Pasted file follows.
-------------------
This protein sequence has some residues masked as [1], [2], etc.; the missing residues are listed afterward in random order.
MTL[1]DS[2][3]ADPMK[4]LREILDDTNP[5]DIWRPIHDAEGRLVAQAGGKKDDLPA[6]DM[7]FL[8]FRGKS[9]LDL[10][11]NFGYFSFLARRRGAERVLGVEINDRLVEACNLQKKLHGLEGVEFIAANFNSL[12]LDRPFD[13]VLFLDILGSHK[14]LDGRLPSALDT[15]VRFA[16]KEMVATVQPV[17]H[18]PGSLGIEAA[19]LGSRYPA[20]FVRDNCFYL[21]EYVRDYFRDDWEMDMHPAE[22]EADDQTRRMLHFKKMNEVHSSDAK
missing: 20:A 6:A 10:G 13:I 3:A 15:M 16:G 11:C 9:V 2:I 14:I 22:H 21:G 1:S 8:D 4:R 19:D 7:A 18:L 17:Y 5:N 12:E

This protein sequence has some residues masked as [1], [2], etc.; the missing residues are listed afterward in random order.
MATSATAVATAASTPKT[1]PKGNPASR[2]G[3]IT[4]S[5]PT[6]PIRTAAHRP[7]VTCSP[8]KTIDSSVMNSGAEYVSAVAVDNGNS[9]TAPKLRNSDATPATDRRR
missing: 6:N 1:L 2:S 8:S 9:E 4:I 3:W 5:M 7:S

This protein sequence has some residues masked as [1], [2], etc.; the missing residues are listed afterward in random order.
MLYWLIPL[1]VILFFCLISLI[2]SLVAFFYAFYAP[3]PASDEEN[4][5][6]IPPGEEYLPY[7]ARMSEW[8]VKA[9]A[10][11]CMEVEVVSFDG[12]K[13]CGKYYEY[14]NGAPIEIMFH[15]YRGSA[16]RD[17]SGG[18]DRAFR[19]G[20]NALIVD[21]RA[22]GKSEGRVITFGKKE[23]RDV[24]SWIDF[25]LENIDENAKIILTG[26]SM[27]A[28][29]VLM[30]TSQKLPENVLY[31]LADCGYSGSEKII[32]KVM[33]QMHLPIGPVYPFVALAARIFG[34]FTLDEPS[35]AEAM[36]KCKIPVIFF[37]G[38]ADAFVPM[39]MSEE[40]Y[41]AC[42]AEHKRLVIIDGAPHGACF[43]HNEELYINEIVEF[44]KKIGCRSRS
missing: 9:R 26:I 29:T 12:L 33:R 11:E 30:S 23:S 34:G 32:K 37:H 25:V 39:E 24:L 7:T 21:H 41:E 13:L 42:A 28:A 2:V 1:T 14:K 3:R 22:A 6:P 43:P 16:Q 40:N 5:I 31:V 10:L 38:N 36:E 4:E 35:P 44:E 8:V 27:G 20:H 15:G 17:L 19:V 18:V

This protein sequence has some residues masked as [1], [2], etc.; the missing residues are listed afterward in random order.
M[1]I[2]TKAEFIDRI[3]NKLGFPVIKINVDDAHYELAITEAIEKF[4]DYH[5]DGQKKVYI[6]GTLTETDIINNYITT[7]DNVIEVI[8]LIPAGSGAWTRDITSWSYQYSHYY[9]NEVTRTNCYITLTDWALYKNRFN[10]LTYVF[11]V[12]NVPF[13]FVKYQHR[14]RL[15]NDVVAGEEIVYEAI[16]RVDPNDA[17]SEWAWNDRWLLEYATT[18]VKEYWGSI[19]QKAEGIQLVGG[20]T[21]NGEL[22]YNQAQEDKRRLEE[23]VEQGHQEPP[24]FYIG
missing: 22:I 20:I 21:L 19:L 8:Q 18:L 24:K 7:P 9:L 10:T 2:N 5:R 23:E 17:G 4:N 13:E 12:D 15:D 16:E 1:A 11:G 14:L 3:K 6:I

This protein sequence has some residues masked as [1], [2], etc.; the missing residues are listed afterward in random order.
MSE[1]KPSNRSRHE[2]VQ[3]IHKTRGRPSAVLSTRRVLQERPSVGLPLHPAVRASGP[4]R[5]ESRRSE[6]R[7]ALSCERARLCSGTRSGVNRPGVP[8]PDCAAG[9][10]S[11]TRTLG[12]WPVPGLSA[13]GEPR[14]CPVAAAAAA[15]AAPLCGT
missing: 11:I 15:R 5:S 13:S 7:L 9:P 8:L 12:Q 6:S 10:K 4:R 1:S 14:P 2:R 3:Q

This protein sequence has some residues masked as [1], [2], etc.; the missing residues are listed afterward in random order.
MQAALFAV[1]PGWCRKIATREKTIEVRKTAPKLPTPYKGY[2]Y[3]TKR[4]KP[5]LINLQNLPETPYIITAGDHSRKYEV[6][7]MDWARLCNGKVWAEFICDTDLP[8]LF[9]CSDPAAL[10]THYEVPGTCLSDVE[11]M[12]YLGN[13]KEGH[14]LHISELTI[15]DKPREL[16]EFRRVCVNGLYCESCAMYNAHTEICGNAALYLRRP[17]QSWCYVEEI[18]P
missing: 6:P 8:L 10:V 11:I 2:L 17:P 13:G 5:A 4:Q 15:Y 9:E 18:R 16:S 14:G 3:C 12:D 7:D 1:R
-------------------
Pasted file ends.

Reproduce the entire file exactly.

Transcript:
This protein sequence has some residues masked as [1], [2], etc.; the missing residues are listed afterward in random order.
MTL[1]DS[2][3]ADPMK[4]LREILDDTNP[5]DIWRPIHDAEGRLVAQAGGKKDDLPA[6]DM[7]FL[8]FRGKS[9]LDL[10][11]NFGYFSFLARRRGAERVLGVEINDRLVEACNLQKKLHGLEGVEFIAANFNSL[12]LDRPFD[13]VLFLDILGSHK[14]LDGRLPSALDT[15]VRFA[16]KEMVATVQPV[17]H[18]PGSLGIEAA[19]LGSRYPA[20]FVRDNCFYL[21]EYVRDYFRDDWEMDMHPAE[22]EADDQTRRMLHFKKMNEVHSSDAK
missing: 20:A 6:A 10:G 13:I 3:A 15:M 16:G 11:C 9:V 2:I 14:I 22:H 21:G 1:S 8:D 4:R 19:D 7:A 18:L 17:Y 5:N 12:E

This protein sequence has some residues masked as [1], [2], etc.; the missing residues are listed afterward in random order.
MATSATAVATAASTPKT[1]PKGNPASR[2]G[3]IT[4]S[5]PT[6]PIRTAAHRP[7]VTCSP[8]KTIDSSVMNSGAEYVSAVAVDNGNS[9]TAPKLRNSDATPATDRRR
missing: 6:N 1:L 2:S 8:S 9:E 4:I 3:W 5:M 7:S

This protein sequence has some residues masked as [1], [2], etc.; the missing residues are listed afterward in random order.
MLYWLIPL[1]VILFFCLISLI[2]SLVAFFYAFYAP[3]PASDEEN[4][5][6]IPPGEEYLPY[7]ARMSEW[8]VKA[9]A[10][11]CMEVEVVSFDG[12]K[13]CGKYYEY[14]NGAPIEIMFH[15]YRGSA[16]RD[17]SGG[18]DRAFR[19]G[20]NALIVD[21]RA[22]GKSEGRVITFGKKE[23]RDV[24]SWIDF[25]LENIDENAKIILTG[26]SM[27]A[28][29]VLM[30]TSQKLPENVLY[31]LADCGYSGSEKII[32]KVM[33]QMHLPIGPVYPFVALAARIFG[34]FTLDEPS[35]AEAM[36]KCKIPVIFF[37]G[38]ADAFVPM[39]MSEE[40]Y[41]AC[42]AEHKRLVIIDGAPHGACF[43]HNEELYINEIVEF[44]KKIGCRSRS
missing: 9:R 26:I 29:T 12:L 33:R 11:E 30:S 23:S 34:G 32:K 37:H 25:V 39:E 24:L 7:T 21:H 41:E 13:L 42:A 28:A 2:V 1:T 14:K 3:R 22:A 6:P 43:P 16:Q 40:N 5:I 31:V 10:L 38:N 36:E 4:E 35:P 44:E 8:V 27:G 20:H 15:G 17:L 19:V 18:V

This protein sequence has some residues masked as [1], [2], etc.; the missing residues are listed afterward in random order.
M[1]I[2]TKAEFIDRI[3]NKLGFPVIKINVDDAHYELAITEAIEKF[4]DYH[5]DGQKKVYI[6]GTLTETDIINNYITT[7]DNVIEVI[8]LIPAGSGAWTRDITSWSYQYSHYY[9]NEVTRTNCYITLTDWALYKNRFN[10]LTYVF[11]V[12]NVPF[13]FVKYQHR[14]RL[15]NDVVAGEEIVYEAI[16]RVDPNDA[17]SEWAWNDRWLLEYATT[18]VKEYWGSI[19]QKAEGIQLVGG[20]T[21]NGEL[22]YNQAQEDKRRLEE[23]VEQGHQEPP[24]FYIG
missing: 22:I 20:I 21:L 19:L 8:Q 18:L 24:K 7:P 9:L 10:T 2:N 5:R 23:E 17:G 4:N 13:E 12:D 15:D 16:E 1:A 11:G 14:L 3:K 6:I

This protein sequence has some residues masked as [1], [2], etc.; the missing residues are listed afterward in random order.
MSE[1]KPSNRSRHE[2]VQ[3]IHKTRGRPSAVLSTRRVLQERPSVGLPLHPAVRASGP[4]R[5]ESRRSE[6]R[7]ALSCERARLCSGTRSGVNRPGVP[8]PDCAAG[9][10]S[11]TRTLG[12]WPVPGLSA[13]GEPR[14]CPVAAAAAA[15]AAPLCGT
missing: 11:I 15:R 5:S 13:S 7:L 9:P 8:L 12:Q 6:S 10:K 4:R 1:S 14:P 2:R 3:Q

This protein sequence has some residues masked as [1], [2], etc.; the missing residues are listed afterward in random order.
MQAALFAV[1]PGWCRKIATREKTIEVRKTAPKLPTPYKGY[2]Y[3]TKR[4]KP[5]LINLQNLPETPYIITAGDHSRKYEV[6][7]MDWARLCNGKVWAEFICDTDLP[8]LF[9]CSDPAAL[10]THYEVPGTCLSDVE[11]M[12]YLGN[13]KEGH[14]LHISELTI[15]DKPREL[16]EFRRVCVNGLYCESCAMYNAHTEICGNAALYLRRP[17]QSWCYVEEI[18]P
missing: 6:P 8:L 10:V 11:I 2:L 17:P 13:G 5:A 4:Q 15:Y 9:E 18:R 16:S 14:G 3:C 12:D 7:D 1:R